Peers who have been jailed or who fail to attend Parliament for long periods will be expelled from the House of Lords under watered-down plans to reform Britain’s second chamber.
In what has been dubbed “House of Lords reform lite”, Coalition ministers have agreed to support legislation that would also allow peers to voluntarily retire if they feel they can no longer contribute effectively.
However there will be no move to get rid of 92 hereditary peers who still sit in the Lords as such a move was considered “too difficult” to get through Parliament.
The changes, to be unveiled in the autumn, will be seen as a tacit admission by the Liberal Democrats that more fundamental Lords reform is unlikely to happen even if they play a part in the next Government.
In principle Labour still favours a mainly elected second chamber, but there are splits on the issue within the party – especially in the Lords itself.
The appointment of 30 new peers on Thursday has swelled the Lords to 836 members, putting it on course to rival the Chinese National People’s Congress as the largest legislature in the world.
Under the proposals, peers who do not attend the House or who have quit the country will be told to retire. And those who have been given custodial sentences of a year or more will be stripped of their peerages.
At present MPs lose their seats automatically if they are sentenced to more than a year in prison, but peers are simply banned from the Lords for the duration of their sentence or for the period when they are bankrupt.
If the changes are applied retrospectively they could affect the Tory peer and bestselling novelist Lord Archer, who was jailed for four years for perjury and perverting the course of justice in 1987.
Liberal Democrat ministers, with the support of the Tory Cabinet Office Minister, Oliver Letwin, also want to give life peers, who are eligible to sit in the Lords until they die, the opportunity to retire. They would keep their titles but lose the right to claim allowances and vote on legislation.
Ministers also want to tackle the huge levels of absenteeism. Around 50 peers are understood to have moved abroad and they are expected to lose their places in the Lords.
Hundreds more peers seldom or never speak in the upper chamber but are able to claim allowances of £300 a day simply for attending.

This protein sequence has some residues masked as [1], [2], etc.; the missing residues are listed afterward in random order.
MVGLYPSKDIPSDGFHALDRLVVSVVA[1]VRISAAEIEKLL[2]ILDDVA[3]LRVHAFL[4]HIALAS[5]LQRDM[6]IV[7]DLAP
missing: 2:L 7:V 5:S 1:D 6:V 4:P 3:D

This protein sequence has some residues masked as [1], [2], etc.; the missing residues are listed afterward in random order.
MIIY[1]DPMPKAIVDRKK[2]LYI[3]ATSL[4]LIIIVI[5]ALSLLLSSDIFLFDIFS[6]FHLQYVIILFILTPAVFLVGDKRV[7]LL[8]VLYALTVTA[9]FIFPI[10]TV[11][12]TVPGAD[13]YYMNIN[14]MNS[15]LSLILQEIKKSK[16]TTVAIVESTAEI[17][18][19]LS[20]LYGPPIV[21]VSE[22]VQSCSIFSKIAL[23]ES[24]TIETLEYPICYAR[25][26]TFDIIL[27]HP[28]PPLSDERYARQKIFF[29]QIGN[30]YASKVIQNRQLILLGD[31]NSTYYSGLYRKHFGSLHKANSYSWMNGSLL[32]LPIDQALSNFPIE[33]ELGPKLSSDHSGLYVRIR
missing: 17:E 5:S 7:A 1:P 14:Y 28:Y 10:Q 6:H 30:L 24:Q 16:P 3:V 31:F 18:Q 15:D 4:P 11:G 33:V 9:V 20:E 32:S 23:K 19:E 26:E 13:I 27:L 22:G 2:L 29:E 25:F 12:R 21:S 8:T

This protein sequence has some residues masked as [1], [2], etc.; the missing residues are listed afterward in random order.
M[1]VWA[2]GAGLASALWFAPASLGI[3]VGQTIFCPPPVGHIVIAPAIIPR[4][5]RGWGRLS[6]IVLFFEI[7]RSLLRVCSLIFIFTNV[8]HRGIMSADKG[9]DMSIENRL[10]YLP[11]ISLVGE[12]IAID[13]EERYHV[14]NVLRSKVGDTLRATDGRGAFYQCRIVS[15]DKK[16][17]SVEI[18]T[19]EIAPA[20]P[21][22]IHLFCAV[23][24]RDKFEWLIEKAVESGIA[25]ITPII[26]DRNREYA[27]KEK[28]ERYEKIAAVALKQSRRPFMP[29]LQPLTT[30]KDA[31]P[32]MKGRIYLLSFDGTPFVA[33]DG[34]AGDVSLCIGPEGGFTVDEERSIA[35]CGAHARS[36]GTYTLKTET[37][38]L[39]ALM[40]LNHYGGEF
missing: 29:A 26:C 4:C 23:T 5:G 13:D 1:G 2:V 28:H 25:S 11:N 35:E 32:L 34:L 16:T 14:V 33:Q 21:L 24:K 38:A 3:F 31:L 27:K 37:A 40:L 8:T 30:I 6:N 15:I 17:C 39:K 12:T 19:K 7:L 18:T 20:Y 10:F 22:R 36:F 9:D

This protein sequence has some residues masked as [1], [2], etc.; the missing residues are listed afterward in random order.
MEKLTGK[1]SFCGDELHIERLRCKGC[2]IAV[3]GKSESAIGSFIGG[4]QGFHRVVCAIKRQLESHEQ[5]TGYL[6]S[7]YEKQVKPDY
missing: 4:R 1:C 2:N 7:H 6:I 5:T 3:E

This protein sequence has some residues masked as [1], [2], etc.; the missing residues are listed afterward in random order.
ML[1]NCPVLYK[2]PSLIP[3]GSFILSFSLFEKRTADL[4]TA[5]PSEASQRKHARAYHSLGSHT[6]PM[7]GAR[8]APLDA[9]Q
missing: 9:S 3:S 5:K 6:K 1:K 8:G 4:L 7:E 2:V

A senior Liberal Democrat source made clear that the party would rather have an elected chamber, but that the coalition plans to tackle the worst elements of the existing rules.
“The current system is archaic, as we’ve seen this week,” the source said. “Any other reforms must not be seen as a substitute for meaningful democratic reform of the Lords.
“But we are looking at those areas… which are crying out for reform: some sort of retirement plan, dealing with those who have been convicted of criminal offences and those who never turn up or live abroad.”
Senior sources say the Bill will not be standalone but that clauses to clean up the Lords will be added to another piece of relevant legislation.
What they wanted…
* A 450 member hybrid house, of which 80 per cent of members would be elected. A further 20 per cent would be appointed, and reserve space would be included for some Church of England Bishops.
* Members would serve single non-renewable terms of 15 years.
* Former MPs would be allowed to stand for election to the Upper House, but members of the Upper House would not be immediately allowed to become MPs.
And what they’ll get…
* An appointed House of Lords
* Peers who are jailed for more than a year can be expelled.
* Peers who fail to attend over a period of time could be removed while member of the House of Lords would also be able to retire.